As leaders, we find honor and inspiration in what we do. However, that might not always be the case with all of our valued team members. According to a survey by Hays, 43% of people in the US claim that an inspiring corporate culture is the main reason for their search for a new job. Many people prefer to leave a job because they don’t feel valued by their immediate leader. In the book, Managing from the Heart, the authors address five-time tested habits that true servant leaders possess. It was very encouraging to me to see how these activities aligned very nicely with Etech’s leadership character commitments.
I encourage leaders of organizations reading this piece of writing to examine your consistency in these areas and to ask your peers to give you feedback as well. If you need to make some improvements then get after it, the sooner the better! You will be glad that you did.
It is almost impossible to really listen to someone and not be preparing a mental response as they speak. When we do this, we miss all that is being said! Next time you are in a discussion with a peer, team member or customer, focus on listening to understand first, and then responding.
One thing is for certain in the fast paced world of BPO, construction and hospitality companies, etc., mistakes will be made! Peter Luongo, the retired president of the Berry Company once told me, “You are going to make 100 decisions in a week, if you get more than 50% of them right, you are doing okay!” The fact is that all of us will make mistakes. Mistakes should be addressed, corrected and the learning captured. What we must not do is judge the person. What we have to do is coach the behavior.
Our job as a leader is to fix what is broken. The fact is that we spend 90% of our time fixing things. However, it is just as critical that we find ways to recognize the greatness in others. Greatness is not isolated to our top performers, there is greatness in everyone! Your responsibility is to look for it and recognize it! Maybe you have a team member who is always there on time, maybe someone who encourages others on the team when they are down, or maybe you have a team member who is great at cooking brownies or banana pudding on pot luck days. Whatever the greatness, find it and embrace it.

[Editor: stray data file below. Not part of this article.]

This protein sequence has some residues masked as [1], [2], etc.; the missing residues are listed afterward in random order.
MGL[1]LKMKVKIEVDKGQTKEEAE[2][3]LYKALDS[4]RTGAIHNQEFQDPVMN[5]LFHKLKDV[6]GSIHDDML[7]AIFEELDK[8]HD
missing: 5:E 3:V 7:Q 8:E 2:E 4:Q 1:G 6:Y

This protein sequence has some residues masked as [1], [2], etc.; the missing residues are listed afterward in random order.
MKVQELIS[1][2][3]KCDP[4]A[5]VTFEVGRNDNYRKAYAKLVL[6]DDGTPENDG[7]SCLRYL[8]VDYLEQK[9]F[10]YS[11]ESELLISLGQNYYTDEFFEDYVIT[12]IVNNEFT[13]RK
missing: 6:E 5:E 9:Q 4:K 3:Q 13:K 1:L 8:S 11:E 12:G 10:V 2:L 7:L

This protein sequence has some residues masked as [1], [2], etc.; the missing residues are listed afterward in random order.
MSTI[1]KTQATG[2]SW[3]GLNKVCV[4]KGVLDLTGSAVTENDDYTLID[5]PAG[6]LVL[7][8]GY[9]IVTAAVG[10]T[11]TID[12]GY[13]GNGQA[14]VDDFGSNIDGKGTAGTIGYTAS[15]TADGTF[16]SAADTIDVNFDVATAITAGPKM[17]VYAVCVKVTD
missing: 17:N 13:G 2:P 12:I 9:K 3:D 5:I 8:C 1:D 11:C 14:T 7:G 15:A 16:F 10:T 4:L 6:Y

Unless negatively influenced by their environment, people will tend to do their best. But remember, everybody’s best is not the same! Great leaders understand “will versus skill”. The will is the intention. We can and always should work with team members who have good intentions (or will). Even if they fail on one campaign, we have enough diversity of programs within our centers that we should be able to find them a good place on a different program.
Confrontation is a necessary part of coaching and it should never be needlessly delayed or avoided. It should, however, be conducted with genuine concern and compassion for the team member. This can be accomplished in three basic steps. First, speak directly to the person; do not talk about them to others. Second, after addressing the behavior, listen to understand their side. Third, discuss and agree on a plan of attack to fix the behavior and then inspect daily to ensure that the plan is working.
In order to continue to grow your business and be in a position to impact more lives, you must find a way to do a better job of keeping your good ones. I do not believe that there is one single fix out there. I do believe that it will take everyone in an organization being committed to doing all things (big or small) in a way that reflects the leadership commitments. If applied, the ideas listed above will take your organization one more step ahead in the journey.
Until next time, may you continue to make a remarkable difference in the lives of the people you touch each day.